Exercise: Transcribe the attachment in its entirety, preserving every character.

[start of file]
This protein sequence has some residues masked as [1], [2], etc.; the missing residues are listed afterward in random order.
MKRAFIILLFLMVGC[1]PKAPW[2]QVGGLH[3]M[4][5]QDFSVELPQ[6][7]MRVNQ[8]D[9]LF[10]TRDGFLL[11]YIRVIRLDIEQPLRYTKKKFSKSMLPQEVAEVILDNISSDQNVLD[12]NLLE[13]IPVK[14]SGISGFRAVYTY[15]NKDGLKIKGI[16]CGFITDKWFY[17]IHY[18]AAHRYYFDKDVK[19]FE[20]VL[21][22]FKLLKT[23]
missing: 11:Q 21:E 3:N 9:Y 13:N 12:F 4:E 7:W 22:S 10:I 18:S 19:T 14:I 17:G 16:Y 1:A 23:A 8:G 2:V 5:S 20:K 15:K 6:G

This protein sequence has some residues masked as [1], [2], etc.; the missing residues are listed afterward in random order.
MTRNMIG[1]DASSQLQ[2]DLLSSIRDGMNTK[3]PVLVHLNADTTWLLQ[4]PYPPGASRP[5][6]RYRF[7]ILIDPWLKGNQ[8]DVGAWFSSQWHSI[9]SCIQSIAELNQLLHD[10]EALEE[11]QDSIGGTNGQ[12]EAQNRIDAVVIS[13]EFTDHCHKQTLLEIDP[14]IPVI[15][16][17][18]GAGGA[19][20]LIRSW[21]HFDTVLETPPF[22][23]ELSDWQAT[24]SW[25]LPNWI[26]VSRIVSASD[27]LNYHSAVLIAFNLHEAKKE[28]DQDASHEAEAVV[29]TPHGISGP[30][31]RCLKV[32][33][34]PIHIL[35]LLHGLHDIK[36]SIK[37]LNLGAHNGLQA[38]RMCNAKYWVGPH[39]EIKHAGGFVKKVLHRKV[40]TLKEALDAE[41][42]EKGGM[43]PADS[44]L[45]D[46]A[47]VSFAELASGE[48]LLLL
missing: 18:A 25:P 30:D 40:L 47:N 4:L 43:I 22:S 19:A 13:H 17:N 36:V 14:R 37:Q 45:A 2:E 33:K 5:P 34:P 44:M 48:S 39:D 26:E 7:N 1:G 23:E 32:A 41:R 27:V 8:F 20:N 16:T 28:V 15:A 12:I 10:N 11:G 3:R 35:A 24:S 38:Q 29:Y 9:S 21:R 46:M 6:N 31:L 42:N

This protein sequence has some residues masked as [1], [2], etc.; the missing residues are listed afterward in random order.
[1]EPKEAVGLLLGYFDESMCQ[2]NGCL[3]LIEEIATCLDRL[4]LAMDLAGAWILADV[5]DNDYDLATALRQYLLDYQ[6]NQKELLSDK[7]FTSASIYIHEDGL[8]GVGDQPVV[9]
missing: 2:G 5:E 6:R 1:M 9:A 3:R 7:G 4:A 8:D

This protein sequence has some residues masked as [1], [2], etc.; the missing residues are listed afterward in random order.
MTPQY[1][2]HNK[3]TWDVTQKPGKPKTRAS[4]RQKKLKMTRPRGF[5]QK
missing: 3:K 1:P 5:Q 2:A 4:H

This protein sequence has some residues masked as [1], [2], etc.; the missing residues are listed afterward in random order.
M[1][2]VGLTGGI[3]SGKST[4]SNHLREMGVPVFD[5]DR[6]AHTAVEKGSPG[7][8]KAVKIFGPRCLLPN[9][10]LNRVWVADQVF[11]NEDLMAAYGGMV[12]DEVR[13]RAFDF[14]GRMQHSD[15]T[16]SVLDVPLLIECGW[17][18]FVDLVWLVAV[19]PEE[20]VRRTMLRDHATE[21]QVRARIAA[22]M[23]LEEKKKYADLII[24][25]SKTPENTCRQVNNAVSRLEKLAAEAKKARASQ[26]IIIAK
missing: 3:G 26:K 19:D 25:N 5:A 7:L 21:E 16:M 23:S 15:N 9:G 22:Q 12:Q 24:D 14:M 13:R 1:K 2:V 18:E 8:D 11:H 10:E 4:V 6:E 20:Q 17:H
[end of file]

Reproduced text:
This protein sequence has some residues masked as [1], [2], etc.; the missing residues are listed afterward in random order.
MKRAFIILLFLMVGC[1]PKAPW[2]QVGGLH[3]M[4][5]QDFSVELPQ[6][7]MRVNQ[8]D[9]LF[10]TRDGFLL[11]YIRVIRLDIEQPLRYTKKKFSKSMLPQEVAEVILDNISSDQNVLD[12]NLLE[13]IPVK[14]SGISGFRAVYTY[15]NKDGLKIKGI[16]CGFITDKWFY[17]IHY[18]AAHRYYFDKDVK[19]FE[20]VL[21][22]FKLLKT[23]
missing: 11:Q 21:E 3:N 9:Y 13:N 12:F 4:E 7:W 22:S 10:I 18:S 19:T 14:I 17:G 16:Y 1:A 23:A 8:G 2:V 5:S 20:K 15:K 6:G

This protein sequence has some residues masked as [1], [2], etc.; the missing residues are listed afterward in random order.
MTRNMIG[1]DASSQLQ[2]DLLSSIRDGMNTK[3]PVLVHLNADTTWLLQ[4]PYPPGASRP[5][6]RYRF[7]ILIDPWLKGNQ[8]DVGAWFSSQWHSI[9]SCIQSIAELNQLLHD[10]EALEE[11]QDSIGGTNGQ[12]EAQNRIDAVVIS[13]EFTDHCHKQTLLEIDP[14]IPVI[15][16][17][18]GAGGA[19][20]LIRSW[21]HFDTVLETPPF[22][23]ELSDWQAT[24]SW[25]LPNWI[26]VSRIVSASD[27]LNYHSAVLIAFNLHEAKKE[28]DQDASHEAEAVV[29]TPHGISGP[30][31]RCLKV[32][33][34]PIHIL[35]LLHGLHDIK[36]SIK[37]LNLGAHNGLQA[38]RMCNAKYWVGPH[39]EIKHAGGFVKKVLHRKV[40]TLKEALDAE[41][42]EKGGM[43]PADS[44]L[45]D[46]A[47]VSFAELASGE[48]LLLL
missing: 18:A 25:P 30:D 40:L 47:N 4:L 43:I 22:S 19:A 13:H 17:N 36:V 14:R 37:Q 45:A 2:E 33:K 5:P 34:P 44:M 48:S 39:D 26:E 7:N 1:G 23:E 32:A 41:R 27:V 8:F 20:N 16:T 28:V 15:A 12:I 10:N 11:G 3:R 35:A 24:S 38:Q 29:Y 9:S 21:R 46:M 6:N 31:L 42:N

This protein sequence has some residues masked as [1], [2], etc.; the missing residues are listed afterward in random order.
[1]EPKEAVGLLLGYFDESMCQ[2]NGCL[3]LIEEIATCLDRL[4]LAMDLAGAWILADV[5]DNDYDLATALRQYLLDYQ[6]NQKELLSDK[7]FTSASIYIHEDGL[8]GVGDQPVV[9]
missing: 2:G 5:E 6:R 1:M 9:A 3:R 7:G 4:A 8:D

This protein sequence has some residues masked as [1], [2], etc.; the missing residues are listed afterward in random order.
MTPQY[1][2]HNK[3]TWDVTQKPGKPKTRAS[4]RQKKLKMTRPRGF[5]QK
missing: 3:K 1:P 5:Q 2:A 4:H

This protein sequence has some residues masked as [1], [2], etc.; the missing residues are listed afterward in random order.
M[1][2]VGLTGGI[3]SGKST[4]SNHLREMGVPVFD[5]DR[6]AHTAVEKGSPG[7][8]KAVKIFGPRCLLPN[9][10]LNRVWVADQVF[11]NEDLMAAYGGMV[12]DEVR[13]RAFDF[14]GRMQHSD[15]T[16]SVLDVPLLIECGW[17][18]FVDLVWLVAV[19]PEE[20]VRRTMLRDHATE[21]QVRARIAA[22]M[23]LEEKKKYADLII[24][25]SKTPENTCRQVNNAVSRLEKLAAEAKKARASQ[26]IIIAK
missing: 3:G 26:K 19:D 25:N 5:A 7:L 21:E 16:M 23:S 15:N 9:G 22:Q 12:Q 24:D 14:M 13:R 1:K 2:V 18:E 8:D 11:H 10:E 4:V 6:E 20:Q 17:H